Randomized Controlled Trial Comparative Study
Adductor canal block analgesia is comparable to femoral nerve block while improving early (6-8 h) quadriceps strength after total knee arthroplasty.pearl
- David H Kim, Yi Lin, Enrique A Goytizolo, Richard L Kahn, Daniel B Maalouf, Asha Manohar, Minda L Patt, Amanda K Goon, Yuo-Yu Lee, Yan Ma, and Jacques T Yadeau.
- From the Department of Anesthesiology, Hospital for Special Surgery, New York, New York (D.H.K., Y.L., E.A.G., R.L.K., D.B.M., A.K.G., and J.T.Y.); Department of Anesthesiology and Critical Care Medicine, The Johns Hopkins University, Baltimore, Maryland (A.M.); Department of Anesthesiology, Weill-Cornell Medical Center, New York, New York (M.L.P.); and Department of Epidemiology and Biostatistics Core, Hospital for Special Surgery, New York, New York (Y.-y.L. and Y.M.).
- Anesthesiology. 2014 Mar 1;120(3):540-50.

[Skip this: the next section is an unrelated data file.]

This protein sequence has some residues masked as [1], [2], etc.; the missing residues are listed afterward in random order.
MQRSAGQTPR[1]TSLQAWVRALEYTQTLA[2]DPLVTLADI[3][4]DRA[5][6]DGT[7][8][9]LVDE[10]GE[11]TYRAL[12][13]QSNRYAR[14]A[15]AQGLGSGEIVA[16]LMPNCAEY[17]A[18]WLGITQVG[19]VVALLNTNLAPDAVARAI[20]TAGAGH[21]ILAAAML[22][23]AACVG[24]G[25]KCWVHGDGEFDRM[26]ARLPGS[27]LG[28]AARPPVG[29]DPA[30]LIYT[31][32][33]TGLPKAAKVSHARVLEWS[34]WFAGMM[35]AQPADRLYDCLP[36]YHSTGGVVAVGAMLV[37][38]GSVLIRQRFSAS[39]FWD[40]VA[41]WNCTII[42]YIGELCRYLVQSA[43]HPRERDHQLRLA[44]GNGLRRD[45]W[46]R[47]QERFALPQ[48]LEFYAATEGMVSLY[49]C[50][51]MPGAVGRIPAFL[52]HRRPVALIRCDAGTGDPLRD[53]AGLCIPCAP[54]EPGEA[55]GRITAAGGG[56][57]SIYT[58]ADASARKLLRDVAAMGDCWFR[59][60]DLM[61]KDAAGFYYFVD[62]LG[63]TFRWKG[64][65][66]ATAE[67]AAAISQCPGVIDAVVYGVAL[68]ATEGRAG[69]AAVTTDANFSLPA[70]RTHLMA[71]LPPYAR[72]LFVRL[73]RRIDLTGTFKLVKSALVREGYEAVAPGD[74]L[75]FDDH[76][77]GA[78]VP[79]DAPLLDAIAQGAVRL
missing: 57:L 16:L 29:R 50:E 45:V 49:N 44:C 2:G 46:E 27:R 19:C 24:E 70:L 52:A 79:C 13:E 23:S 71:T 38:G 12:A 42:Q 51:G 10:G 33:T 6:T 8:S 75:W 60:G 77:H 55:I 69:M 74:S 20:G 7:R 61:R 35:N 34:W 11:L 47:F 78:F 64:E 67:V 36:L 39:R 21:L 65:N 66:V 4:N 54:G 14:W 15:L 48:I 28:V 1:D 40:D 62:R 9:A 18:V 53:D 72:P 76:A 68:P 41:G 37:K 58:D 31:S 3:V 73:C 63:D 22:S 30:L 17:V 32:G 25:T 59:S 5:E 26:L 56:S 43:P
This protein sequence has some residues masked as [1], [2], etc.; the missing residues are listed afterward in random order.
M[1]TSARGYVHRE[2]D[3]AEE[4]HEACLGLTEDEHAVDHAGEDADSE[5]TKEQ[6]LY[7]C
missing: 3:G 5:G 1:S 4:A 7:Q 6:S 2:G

BackgroundThis prospective double-blinded, randomized controlled trial compared adductor canal block (ACB) with femoral nerve block (FNB) in patients undergoing total knee arthroplasty. The authors hypothesized that ACB, compared with FNB, would exhibit less quadriceps weakness and demonstrate noninferior pain score and opioid consumption at 6 to 8 h postanesthesia.MethodsPatients received an ACB or FNB as a component of a multimodal analgesic. Quadriceps strength, pain score, and opioid consumption were assessed on both legs preoperatively and at 6 to 8, 24, and 48 h postanesthesia administration. In a joint hypothesis test, noninferiority was first evaluated on the primary outcomes of strength, pain score, and opioid consumption at 6 to 8 h; superiority on each outcome at 6 to 8 h was then assessed only if noninferiority was established.ResultsForty-six patients received ACB; 47 patients received FNB. At 6 to 8 h postanesthesia, ACB patients had significantly higher median dynamometer readings versus FNB patients (median [interquartile range], 6.1 kgf [3.5, 10.9] (ACB) vs. 0 kgf [0.0, 3.9] (FNB); P < 0.0001), but was not inferior to FNB with regard to Numeric Rating Scale pain scores (1.0 [0.0, 3.5] ACB vs. 0.0 [0.0, 1.0] FNB; P = 0.019), or to opioid consumption (32.2 [22.4, 47.5] ACB vs. 26.6 [19.6, 49.0]; P = 0.0115). At 24 and 48 h postanesthesia, there was no significant statistical difference in dynamometer results, pain scores, or opioid use between the two groups.ConclusionAt 6 to 8 h postanesthesia, the ACB, compared with the FNB, exhibited early relative sparing of quadriceps strength and was not inferior in both providing analgesia or opioid intake.
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